Joaquín Nin-Culmell's La Celestina: Opera, Identity, and Subversion
- Author(s): Johns, Eric Robert
- Advisor(s): Saavedra, Leonora
- et al.
Joaquín Nin-Culmell’s opera La Celestina was to be his magnum opus, the work that would bring him out of the shadows of his father, the composer Joaquín Nin, and his sister, the diarist Anaïs Nin. This would require a work that would express his identity as himself, as opposed to in relation to his family. In Joaquin Nin-Culmell’s La Celestina: Opera, Identity and Subversio,n I explore the history of the opera, as well as the work as an expression of both Spanish national identity and Nin-Culmell’s open-secret homosexuality.
Despite his German birth, and both U.S.-American and Cuban citizenships, Joaquín Nin-Culmell (1908-2004) is often considered a Spanish. The negotiation of this multi-national identity is further complicated by the construction of a Spanish national identity during the Franco regime (1939-1975). By choosing to adapt the medieval work La Celestina into an opera, Nin-Culmell embraced his Spanish identity while simultaneously rejecting the Francoist construction of a moral, unified, and Catholic Spain. The adaptation of this subversive, heretical, nihilistic, yet quintessential work of the Spanish canon questions both the state-proposed concept of Spain, as well as Nin-Culmell’s personal identity. As a devout Catholic, Nin-Culmell carefully removed much of the heretical content, seemingly playing into the post-Civil War Spanish construction of nationhood; however, I posit that the continued inclusion of the original’s converso narrative, that it reflects a crypto-Jewish perspective, reveals the inner workings of an equally subversive political work. Indeed, the seamless adaptation and inclusion of villancicos and Spanish folk songs into his opera emphasizes a regionalismo that counters the hegemonic Francoist narrative of a unified Spain. Though the work was never performed during the Franco regime, nor during Nin-Culmell’s life time, it exemplifies Nin-Culmell’s construction of Spanish identity, embracing a pluralistic Spain of multivalent national identities.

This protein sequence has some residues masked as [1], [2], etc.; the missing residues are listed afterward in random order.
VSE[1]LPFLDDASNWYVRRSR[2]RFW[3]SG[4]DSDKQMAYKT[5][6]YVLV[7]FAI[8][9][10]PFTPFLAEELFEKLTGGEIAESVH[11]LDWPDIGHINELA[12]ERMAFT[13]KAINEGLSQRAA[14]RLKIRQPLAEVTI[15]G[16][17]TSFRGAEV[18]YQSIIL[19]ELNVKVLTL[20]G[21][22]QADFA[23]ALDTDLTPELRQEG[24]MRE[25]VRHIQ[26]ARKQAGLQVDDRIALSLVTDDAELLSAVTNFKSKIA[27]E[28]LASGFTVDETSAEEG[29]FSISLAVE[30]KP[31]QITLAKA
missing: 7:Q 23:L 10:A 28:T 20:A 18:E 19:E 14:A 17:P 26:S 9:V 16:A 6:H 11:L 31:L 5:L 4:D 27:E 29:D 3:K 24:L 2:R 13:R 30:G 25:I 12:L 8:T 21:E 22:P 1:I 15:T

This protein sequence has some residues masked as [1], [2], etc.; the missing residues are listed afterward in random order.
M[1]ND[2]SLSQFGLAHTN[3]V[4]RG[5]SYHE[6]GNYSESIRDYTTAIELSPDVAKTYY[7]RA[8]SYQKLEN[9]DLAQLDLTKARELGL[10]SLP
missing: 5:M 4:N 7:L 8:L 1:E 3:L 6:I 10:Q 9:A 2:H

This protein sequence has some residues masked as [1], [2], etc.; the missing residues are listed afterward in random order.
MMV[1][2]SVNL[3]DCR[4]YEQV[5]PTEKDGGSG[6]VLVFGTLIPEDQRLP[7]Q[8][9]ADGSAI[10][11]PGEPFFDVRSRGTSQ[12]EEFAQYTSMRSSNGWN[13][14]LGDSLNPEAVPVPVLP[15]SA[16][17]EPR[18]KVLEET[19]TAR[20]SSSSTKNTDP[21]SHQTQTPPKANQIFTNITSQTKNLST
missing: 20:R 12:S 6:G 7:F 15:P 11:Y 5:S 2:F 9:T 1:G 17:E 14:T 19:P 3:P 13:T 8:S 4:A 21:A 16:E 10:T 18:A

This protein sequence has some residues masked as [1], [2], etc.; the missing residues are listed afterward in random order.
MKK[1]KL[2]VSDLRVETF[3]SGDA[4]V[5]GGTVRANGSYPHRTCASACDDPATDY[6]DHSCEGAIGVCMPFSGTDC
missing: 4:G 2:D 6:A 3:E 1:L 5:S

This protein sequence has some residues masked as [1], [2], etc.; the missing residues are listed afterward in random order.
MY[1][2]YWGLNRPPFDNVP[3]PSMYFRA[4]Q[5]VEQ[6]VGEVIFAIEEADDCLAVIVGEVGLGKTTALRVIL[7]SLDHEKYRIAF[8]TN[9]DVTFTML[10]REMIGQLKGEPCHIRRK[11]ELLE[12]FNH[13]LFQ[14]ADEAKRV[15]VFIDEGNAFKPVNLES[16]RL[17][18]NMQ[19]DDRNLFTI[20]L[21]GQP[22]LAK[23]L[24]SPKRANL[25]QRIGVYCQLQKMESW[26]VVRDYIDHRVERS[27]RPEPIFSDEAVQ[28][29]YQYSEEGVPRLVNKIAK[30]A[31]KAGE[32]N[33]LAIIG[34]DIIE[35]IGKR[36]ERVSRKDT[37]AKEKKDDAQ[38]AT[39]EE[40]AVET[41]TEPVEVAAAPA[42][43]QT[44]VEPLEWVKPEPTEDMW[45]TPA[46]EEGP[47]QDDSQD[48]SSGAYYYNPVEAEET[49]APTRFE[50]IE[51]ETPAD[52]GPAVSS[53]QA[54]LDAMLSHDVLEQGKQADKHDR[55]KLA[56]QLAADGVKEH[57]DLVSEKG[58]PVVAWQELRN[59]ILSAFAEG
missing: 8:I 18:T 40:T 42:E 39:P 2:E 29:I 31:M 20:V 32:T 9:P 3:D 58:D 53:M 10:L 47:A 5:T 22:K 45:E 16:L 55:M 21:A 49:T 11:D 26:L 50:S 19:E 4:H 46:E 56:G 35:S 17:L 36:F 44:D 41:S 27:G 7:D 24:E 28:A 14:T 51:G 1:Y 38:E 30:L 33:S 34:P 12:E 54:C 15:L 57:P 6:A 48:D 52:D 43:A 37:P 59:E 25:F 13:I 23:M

The subversive commentaries that permeate Rojas’ La Celestina also function as a reflection of Nin-Culmell’s open-secret homosexuality. After having already completed the opera twice before, Nin-Culmell began composition a third time in 1989 after the death of his life partner, Theodore Reid. Here the subversion of the work both highlights and obscures Nin-Culmell’s experiences as a homosexual in the United States through the use of metaphor and allegory. By understanding aspects of Nin-Culmell’s personal life we are able to view the opera through a hermeneutic lens exposing and transforming covert messages.